// The following logic choose how the image
			// will be cropped. Using the previous example, it
			// needs to take a 50x50 block from the original
			// image and copy it over to the new thumbnail

			// Since we want to copy the exact center of the
			// scaled down image, we need to find out the x
			// axis and y axis. To do so, say the scaled down
			// image now has a width of 100px but we want it
			// to be only 50px

			// Somehow, we need to select between the 25th and
			// 75th pixel to copy the middle.

			// To find this value we do:
			// ($iNewWidth/2)-($iThumbnailWidth/2)

			// ( 100px / 2 ) - (50px / 2)
			// ( 50px ) - ( 25px )
			// = 25px

			if ($iNewWidth == $iThumbnailWidth) {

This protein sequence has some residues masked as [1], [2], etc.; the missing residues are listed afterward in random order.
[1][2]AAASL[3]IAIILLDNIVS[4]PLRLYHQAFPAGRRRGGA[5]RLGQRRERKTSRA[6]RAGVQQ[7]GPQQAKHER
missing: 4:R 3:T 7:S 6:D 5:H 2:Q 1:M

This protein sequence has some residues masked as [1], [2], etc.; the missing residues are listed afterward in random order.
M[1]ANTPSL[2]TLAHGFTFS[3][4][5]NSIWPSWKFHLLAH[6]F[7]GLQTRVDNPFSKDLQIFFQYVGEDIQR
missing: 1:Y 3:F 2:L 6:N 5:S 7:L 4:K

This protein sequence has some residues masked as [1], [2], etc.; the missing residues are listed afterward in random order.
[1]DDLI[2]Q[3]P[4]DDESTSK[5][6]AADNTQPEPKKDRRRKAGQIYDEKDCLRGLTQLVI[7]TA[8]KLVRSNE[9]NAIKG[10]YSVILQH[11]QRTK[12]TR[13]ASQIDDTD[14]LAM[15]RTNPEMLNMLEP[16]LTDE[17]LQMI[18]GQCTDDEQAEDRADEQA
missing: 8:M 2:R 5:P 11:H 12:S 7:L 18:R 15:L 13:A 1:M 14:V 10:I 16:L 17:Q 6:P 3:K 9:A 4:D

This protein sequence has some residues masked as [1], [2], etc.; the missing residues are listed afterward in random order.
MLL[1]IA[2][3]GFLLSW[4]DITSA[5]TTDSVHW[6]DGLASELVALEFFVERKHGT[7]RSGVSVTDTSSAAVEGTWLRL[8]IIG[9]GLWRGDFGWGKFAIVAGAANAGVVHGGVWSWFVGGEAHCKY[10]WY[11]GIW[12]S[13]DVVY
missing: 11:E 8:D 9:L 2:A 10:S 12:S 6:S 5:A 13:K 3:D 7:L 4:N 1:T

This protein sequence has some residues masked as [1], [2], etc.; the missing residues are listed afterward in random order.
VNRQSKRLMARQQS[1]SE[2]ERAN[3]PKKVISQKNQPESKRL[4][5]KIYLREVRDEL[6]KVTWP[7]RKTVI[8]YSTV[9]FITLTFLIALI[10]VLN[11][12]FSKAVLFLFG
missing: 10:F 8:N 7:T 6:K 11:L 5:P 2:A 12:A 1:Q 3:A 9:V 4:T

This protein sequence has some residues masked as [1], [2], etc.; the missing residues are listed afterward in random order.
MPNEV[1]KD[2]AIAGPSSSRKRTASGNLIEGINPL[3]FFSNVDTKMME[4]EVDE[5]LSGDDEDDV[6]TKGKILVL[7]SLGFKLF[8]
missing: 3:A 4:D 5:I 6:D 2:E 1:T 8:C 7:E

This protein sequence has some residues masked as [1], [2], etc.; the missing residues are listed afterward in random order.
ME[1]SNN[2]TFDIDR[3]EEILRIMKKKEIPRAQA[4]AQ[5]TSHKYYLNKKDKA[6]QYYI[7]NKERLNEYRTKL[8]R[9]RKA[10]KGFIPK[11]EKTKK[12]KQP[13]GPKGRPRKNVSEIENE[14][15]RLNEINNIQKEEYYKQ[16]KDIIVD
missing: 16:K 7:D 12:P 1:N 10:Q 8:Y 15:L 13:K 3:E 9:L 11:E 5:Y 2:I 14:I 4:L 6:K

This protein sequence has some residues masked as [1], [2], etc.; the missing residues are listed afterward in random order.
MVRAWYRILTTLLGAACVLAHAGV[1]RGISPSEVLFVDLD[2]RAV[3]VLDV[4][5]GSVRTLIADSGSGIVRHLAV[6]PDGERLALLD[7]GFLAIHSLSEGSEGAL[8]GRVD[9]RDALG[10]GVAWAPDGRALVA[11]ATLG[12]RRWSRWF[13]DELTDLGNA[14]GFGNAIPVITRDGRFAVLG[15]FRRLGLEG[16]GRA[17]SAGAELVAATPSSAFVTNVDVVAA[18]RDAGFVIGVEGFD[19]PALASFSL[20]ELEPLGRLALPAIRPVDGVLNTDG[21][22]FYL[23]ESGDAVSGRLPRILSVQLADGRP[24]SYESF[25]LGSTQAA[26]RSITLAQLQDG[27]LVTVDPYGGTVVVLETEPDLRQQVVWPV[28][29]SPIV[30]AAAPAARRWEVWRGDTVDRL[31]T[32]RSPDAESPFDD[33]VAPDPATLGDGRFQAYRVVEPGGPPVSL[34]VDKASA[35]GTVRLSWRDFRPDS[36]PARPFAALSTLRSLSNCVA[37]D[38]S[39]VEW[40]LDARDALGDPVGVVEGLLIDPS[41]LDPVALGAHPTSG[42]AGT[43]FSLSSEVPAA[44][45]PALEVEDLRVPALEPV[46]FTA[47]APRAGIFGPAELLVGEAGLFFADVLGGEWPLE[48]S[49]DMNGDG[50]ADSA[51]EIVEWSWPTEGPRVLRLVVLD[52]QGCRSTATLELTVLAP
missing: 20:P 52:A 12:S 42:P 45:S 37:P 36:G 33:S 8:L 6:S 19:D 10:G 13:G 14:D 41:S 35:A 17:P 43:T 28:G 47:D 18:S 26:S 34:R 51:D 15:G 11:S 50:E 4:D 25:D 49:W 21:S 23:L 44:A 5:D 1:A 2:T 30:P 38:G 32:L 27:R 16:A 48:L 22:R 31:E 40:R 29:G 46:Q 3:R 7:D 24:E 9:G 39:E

$yAxis = ($iNewHeight/2)-
					($iThumbnailHeight/2);
				$xAxis = 0;

			} else if ($iNewHeight == $iThumbnailHeight)  {

				$yAxis = 0;
				$xAxis = ($iNewWidth/2)-
					($iThumbnailWidth/2);

			} 

			// We now have to resample the new image using the
			// new dimensions are axis values.

			imagecopyresampled($tmp2img, $tmpimg, 0, 0,
					   $xAxis, $yAxis,
				   	   $iThumbnailWidth,
					   $iThumbnailHeight,
					   $iThumbnailWidth,
					   $iThumbnailHeight);

			imagedestroy($img);
			imagedestroy($tmpimg);
			$img = $tmp2img;
		}    

	}

	// Display the image using the header function to specify
	// the type of output our page is giving

	header("Content-type: image/jpeg");
	imagejpeg($img);

}

?>

If you’re worried that using a script for thumbnails will slow your page down, keep in mind that PHP does these image manipulations in milliseconds. The benefits of being able to easily resize images usually by far outweigh the small performance drop caused by the increased server load.

Thanks for reading Tutorial of the Week and see you tomorrow for Startup of the Week which features webgeekly‘s second interview with a startup founder.